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Thread: Pedestrain People: How do you prioritize sidewalk construction/repair?

  1. #1
    Cyburbian FueledByRamen's avatar
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    Pedestrain People: How do you prioritize sidewalk construction/repair?

    Im doing an internship this summer with the City of Austin's Long Range Land Use and Transportation Planning division working with the pedestrian/bike group. We are working on a system to prioritize sidewalk work and I was just wondering how other people do it in their cities. Its kinda scary to me that Austin is just now working on a method for doing this.

    Basically, we are creating a matrix and scoring each sidewalk/possible sidewalk that is requested judging mostly on proxemity to bus stops, routes, parks, schools, hospitals, gov't offices, population density, etc. Right now Im doing alot of GIS work putting together alot of data in different formats from different sources to make a point layer of government offices and important gov't owned land. we have never had a layer like this before and its funny how I got "the talk" about not letting this go public because of the Homeland Security Act.

  2. #2
    Cyburbian Plus Zoning Goddess's avatar
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    Here's the rationale for our jurisdiction's sidewalk program:

    http://www.seminolecountyfl.gov/pw/e...asp?itemID=455

    It's supposed to focus on completing sidewalks/sidewalk gaps within 2 miles of schools (where busing isn't available) but I don't think so. My neighborhood is less than a mile from an elementary school that the neighborhood kids attend, and not one of our streets is listed within any priority level (1-10). Dirt roads 10 miles from the nearest school will get sidewalks before us.

    Darn engineers!

  3. #3
    NIMBY asshatterer Plus Richmond Jake's avatar
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    Sidewalks?

    What are these things called "sidewalks" of which you speak? Bad here in my county; I can't believe how few of them we have. When I was in California, it was manditory to install them in all new subdivisions and commercial developments.

  4. #4
    Cyburbian Budgie's avatar
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    Factors:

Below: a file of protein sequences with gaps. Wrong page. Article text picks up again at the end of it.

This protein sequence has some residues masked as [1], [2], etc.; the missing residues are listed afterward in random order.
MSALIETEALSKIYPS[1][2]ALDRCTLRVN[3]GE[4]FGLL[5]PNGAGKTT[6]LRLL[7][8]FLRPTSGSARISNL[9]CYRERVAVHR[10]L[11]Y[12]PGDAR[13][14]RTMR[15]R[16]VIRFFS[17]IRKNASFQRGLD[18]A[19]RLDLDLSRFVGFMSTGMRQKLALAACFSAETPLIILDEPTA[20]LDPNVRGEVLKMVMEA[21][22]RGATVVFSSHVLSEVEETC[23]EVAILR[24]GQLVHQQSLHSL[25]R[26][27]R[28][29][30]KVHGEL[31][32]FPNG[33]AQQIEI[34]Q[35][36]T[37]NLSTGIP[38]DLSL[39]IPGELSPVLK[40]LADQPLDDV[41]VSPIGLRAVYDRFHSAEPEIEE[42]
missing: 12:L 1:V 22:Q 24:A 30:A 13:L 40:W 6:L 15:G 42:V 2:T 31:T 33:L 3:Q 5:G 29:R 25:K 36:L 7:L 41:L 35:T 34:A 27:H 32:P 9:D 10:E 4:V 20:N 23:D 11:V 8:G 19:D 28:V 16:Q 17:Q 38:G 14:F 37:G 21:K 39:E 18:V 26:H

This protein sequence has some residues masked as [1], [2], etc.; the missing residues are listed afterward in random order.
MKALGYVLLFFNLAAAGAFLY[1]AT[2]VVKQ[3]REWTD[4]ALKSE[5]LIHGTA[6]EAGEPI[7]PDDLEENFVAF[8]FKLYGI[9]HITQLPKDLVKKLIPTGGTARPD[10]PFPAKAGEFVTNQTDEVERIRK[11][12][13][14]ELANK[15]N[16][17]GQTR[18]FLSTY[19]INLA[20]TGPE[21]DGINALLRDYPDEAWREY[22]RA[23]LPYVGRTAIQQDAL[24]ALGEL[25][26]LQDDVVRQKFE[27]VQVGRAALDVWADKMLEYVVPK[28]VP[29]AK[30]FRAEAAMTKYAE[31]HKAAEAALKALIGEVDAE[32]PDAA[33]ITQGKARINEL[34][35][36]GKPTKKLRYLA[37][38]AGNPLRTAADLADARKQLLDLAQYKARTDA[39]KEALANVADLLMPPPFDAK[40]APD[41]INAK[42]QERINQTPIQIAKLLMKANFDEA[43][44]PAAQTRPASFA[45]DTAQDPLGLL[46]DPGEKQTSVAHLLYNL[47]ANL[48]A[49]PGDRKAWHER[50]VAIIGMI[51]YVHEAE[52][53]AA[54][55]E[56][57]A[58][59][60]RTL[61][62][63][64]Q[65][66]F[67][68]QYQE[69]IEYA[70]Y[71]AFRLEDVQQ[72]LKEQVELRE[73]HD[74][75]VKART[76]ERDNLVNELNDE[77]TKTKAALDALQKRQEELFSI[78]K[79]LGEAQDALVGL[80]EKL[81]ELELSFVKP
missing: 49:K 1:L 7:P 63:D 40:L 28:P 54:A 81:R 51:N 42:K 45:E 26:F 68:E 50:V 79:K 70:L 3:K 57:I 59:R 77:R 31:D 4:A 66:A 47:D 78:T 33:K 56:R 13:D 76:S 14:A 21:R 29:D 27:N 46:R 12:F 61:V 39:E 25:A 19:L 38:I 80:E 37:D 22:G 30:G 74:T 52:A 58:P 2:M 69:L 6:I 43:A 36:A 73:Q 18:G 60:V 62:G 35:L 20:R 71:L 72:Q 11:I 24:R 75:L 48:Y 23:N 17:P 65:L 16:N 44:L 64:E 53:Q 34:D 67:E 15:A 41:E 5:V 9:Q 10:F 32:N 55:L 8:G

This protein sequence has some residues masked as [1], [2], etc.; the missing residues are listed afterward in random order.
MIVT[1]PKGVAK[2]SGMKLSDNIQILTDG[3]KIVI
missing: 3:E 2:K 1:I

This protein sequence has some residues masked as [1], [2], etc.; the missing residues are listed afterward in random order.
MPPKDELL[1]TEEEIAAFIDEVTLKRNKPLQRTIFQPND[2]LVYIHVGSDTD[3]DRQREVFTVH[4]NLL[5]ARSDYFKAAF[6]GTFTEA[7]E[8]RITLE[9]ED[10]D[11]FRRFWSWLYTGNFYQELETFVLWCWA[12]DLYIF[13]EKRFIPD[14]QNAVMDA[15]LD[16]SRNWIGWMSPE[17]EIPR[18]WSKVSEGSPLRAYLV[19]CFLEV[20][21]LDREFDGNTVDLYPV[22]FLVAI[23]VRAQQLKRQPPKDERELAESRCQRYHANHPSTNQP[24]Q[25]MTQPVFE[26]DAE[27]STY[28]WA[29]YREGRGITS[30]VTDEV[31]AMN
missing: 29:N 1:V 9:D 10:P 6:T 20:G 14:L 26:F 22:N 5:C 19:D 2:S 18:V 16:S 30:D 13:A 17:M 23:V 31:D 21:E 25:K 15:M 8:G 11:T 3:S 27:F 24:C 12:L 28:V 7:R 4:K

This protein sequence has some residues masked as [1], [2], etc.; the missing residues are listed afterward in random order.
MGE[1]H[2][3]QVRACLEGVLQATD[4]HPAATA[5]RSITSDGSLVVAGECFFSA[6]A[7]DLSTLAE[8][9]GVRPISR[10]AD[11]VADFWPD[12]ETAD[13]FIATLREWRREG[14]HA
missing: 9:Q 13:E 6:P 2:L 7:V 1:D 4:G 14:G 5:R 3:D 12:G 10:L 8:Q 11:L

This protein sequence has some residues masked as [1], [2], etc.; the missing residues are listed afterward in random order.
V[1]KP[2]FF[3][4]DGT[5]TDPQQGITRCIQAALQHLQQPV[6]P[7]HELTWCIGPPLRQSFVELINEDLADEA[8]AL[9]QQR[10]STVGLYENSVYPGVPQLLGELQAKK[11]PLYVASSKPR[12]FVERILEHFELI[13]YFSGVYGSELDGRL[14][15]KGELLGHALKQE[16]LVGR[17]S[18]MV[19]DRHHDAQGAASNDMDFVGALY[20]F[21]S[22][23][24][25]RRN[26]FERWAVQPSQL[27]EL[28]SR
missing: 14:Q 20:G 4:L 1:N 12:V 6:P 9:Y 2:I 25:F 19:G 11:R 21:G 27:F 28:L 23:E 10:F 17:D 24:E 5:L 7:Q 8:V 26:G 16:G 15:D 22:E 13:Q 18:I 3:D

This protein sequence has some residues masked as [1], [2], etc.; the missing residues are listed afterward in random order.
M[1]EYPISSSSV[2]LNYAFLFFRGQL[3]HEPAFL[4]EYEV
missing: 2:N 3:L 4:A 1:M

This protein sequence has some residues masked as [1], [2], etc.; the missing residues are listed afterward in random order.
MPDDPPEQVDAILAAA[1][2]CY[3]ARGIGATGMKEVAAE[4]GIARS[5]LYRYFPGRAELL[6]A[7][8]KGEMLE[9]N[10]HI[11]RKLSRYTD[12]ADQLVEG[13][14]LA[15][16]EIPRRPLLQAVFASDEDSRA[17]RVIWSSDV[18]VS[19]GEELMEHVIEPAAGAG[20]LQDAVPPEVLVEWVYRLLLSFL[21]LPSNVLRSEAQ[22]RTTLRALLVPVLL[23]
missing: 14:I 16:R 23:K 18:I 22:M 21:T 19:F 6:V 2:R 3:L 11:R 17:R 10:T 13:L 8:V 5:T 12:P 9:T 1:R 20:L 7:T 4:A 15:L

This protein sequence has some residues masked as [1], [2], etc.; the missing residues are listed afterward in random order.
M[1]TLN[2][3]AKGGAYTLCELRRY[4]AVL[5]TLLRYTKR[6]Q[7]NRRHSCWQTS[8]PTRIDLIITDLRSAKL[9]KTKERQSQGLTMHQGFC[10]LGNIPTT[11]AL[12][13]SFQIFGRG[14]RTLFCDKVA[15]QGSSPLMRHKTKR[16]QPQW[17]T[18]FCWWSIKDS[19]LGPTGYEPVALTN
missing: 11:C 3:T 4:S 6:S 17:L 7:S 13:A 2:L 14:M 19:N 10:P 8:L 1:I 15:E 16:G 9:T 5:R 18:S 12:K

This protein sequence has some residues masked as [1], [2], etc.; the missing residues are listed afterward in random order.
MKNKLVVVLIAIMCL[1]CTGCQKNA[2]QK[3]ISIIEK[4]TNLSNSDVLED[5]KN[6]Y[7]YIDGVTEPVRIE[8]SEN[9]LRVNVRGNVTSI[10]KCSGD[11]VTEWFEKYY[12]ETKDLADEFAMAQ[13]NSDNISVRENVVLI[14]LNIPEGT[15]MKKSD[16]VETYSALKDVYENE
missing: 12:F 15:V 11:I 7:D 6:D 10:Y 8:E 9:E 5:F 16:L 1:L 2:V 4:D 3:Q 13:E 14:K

Adjacent road type ( Arterial, collector, local);
    Gaps between existing sidewalks;
    Routes to schools, downtown, parks, senior center, neighborhood shopping, etc...
    Private participation (funding).

  5. #5
    Cyburbian jresta's avatar
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    I was showing some exchange students (high school age) around NYC last weekend and they really wanted to take in Times Square. I sat down in front of the recruiting station and said "meet me back here in 30 minutes - allez y." While they were running around my transportation gears started turning.

    I noticed that the already wide sidewalks had been added on to since i was last there a year ago. I also noticed that it didn't do much good. Then i started looking at the speed of the pedestrians relative to the speed of the cars and peds per square meter vs. occupants per square meter. NYC has very high average vehicle occupancy rates but the roads were clearly losing out to the sidewalks in terms of traffic carried.

    Regardless, the cars had 2-4 times more space dedicated to their purposes despite carrying about half the people. This was clearly a case where all or part of "the square" should be a pedestrian plaza or the cars should lose a lane in either direction.

    I can think of a few examples in this city as well.

    I think ped counts and a traffic/occupancy comparison are in order for busy ped corridors.
    Indeed you can usually tell when the concepts of democracy and citizenship are weakening. There is an increase in the role of charity and in the worship of volunteerism. These represent the élite citizen's imitation of noblesse oblige; that is, of pretending to be aristocrats or oligarchs, as opposed to being citizens.

  6. #6
    Cyburbian Trail Nazi's avatar
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    There is a bike/ped LOS program that was developed for the state of Florida that helps you figure out where your priorities should lie. I am not sure if the information is on DOTs website or not.

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